It was 1973 when I stood looking out of the cabin at St George’s Church and at Jessop Hospital. I had been asked by Ernest Moore to join him on building the red brick mono-pitch building next to the shops on Broad Lane.
The mono-pitch building had its own story to tell, as it was designed by architect Mr Milne who wanted to leave his mark with the unusual building. The building had its share of dog leg bricks under sills round columns everywhere the eye could see. These bricks were expensive but the architect got two per cent for a nominated client and he was going to be rewarded for his design.
The architect asked for a 10mm joint on the brickwork which they gave him.
Unfortunately for him and us the bricks varied from 1mm and the four-storey build had half a brick too many, which showed up between windows. What he should have made clear is that he wanted a module of five bricks to the metre.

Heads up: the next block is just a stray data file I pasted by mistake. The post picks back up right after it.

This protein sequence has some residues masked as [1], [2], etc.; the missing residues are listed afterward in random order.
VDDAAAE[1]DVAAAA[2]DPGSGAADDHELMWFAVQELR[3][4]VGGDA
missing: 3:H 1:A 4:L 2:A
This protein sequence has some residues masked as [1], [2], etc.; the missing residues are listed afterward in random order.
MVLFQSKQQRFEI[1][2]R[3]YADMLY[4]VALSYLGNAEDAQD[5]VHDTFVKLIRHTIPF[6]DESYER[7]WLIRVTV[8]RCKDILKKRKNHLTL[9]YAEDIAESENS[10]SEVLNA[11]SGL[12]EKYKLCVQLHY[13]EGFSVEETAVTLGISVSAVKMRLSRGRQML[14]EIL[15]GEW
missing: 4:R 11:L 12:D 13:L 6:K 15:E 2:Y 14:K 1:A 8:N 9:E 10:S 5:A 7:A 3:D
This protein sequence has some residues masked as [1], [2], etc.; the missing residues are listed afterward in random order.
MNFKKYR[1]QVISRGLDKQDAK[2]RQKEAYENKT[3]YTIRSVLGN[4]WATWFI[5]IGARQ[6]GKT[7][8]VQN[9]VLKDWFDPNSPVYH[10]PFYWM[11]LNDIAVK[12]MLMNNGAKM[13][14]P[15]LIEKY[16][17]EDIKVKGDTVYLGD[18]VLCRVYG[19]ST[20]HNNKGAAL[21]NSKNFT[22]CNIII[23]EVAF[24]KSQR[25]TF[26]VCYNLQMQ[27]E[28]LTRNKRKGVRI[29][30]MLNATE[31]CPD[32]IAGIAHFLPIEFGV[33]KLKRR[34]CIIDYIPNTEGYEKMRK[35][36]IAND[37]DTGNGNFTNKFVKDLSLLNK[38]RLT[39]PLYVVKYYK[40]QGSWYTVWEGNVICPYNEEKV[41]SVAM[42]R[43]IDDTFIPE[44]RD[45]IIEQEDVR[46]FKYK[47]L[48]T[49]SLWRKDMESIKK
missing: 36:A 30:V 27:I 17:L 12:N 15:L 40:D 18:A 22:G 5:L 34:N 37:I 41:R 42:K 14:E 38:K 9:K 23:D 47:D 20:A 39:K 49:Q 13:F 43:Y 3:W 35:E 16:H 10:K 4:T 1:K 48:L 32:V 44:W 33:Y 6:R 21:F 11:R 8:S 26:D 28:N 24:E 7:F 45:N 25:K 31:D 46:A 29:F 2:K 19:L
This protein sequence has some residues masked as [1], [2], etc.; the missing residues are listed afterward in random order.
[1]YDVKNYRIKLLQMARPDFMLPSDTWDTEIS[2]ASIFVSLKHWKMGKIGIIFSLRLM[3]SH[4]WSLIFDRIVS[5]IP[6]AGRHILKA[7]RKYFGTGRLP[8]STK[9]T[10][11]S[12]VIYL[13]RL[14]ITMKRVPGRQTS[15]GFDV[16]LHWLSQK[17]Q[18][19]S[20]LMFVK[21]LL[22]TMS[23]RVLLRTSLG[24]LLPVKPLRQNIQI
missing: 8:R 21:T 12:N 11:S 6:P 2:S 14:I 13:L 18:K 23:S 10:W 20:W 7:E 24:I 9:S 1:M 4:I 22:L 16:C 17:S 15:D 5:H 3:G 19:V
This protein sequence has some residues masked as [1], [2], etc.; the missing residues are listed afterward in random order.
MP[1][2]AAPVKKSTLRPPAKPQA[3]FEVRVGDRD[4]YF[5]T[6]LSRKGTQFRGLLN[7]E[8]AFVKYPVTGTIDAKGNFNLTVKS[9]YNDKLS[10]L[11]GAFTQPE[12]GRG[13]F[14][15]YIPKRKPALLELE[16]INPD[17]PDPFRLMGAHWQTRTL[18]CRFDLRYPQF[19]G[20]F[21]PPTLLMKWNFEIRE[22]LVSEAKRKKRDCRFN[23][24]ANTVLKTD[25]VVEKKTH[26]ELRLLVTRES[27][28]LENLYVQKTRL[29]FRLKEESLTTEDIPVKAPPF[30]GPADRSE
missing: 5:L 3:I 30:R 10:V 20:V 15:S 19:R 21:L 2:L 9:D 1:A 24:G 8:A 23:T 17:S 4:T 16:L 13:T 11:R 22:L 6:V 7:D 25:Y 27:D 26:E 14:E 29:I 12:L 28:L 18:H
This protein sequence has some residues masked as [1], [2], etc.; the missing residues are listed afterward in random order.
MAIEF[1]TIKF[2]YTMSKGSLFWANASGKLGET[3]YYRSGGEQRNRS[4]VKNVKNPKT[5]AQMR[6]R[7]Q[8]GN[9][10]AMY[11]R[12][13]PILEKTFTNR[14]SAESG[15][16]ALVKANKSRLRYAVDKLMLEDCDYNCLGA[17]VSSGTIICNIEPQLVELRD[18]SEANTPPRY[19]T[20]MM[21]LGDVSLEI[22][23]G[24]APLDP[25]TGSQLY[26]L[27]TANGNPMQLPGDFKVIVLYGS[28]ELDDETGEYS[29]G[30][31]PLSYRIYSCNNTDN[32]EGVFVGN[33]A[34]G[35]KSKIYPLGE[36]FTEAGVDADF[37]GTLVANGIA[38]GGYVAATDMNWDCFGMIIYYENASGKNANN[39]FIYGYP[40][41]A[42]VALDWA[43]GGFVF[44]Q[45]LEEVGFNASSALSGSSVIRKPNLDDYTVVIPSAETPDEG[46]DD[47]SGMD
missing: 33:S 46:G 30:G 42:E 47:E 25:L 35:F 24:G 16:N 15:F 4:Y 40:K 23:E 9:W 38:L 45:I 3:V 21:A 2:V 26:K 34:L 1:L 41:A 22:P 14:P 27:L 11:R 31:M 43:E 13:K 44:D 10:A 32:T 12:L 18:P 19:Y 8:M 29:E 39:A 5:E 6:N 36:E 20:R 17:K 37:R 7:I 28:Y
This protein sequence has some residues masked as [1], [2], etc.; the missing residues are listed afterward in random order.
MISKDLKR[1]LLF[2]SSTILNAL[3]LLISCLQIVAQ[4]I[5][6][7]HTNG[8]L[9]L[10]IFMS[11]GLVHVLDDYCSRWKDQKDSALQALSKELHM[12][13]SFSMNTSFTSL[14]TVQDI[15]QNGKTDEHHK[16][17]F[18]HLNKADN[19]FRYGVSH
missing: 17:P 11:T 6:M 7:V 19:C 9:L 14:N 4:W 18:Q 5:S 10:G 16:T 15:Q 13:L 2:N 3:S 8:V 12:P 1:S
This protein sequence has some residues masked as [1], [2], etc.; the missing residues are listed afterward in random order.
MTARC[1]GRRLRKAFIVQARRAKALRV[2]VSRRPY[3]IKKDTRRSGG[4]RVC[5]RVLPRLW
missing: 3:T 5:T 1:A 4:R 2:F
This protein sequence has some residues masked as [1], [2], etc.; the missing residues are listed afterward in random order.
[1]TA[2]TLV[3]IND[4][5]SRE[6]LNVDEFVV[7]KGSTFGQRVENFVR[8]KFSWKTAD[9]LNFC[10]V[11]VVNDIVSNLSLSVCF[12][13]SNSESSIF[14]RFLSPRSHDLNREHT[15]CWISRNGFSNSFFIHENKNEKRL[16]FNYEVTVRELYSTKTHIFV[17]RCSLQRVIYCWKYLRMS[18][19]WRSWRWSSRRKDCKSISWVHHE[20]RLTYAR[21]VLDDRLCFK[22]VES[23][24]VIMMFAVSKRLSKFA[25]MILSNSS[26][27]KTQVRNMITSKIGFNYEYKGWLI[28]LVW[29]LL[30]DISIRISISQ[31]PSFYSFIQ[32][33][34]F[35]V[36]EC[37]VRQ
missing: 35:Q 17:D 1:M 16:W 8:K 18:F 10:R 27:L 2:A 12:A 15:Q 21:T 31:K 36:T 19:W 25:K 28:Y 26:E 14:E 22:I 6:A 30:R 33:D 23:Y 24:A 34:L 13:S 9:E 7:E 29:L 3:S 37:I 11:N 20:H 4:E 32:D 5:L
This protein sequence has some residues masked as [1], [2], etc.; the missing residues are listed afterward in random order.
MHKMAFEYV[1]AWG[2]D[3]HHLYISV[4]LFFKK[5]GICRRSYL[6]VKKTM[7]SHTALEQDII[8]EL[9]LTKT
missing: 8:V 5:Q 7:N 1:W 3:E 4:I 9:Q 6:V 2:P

Pull it down, said Mr Milne, it is not to drawing specs. Mr Moore said you got what you asked for and refused to pull the work down.
Let the council decide was the reply and on that day the council man came, saw Mr Milne and made a bee line towards him, shook hands and Mr Moore turned to me saying get started on pulling the work down.
This gave Mr Milne time to design a roof before a price renegotiation could begin. The church got what it paid for in its day, so did the hospital, and the same can be said of the Diamond.
The architect must have also been under instruction though I do not like it overshadowing the church which should have been the focal point of the area just the same as St Mary’s church was going to be.
Now you can see four different architectural visions.
Name and address witheld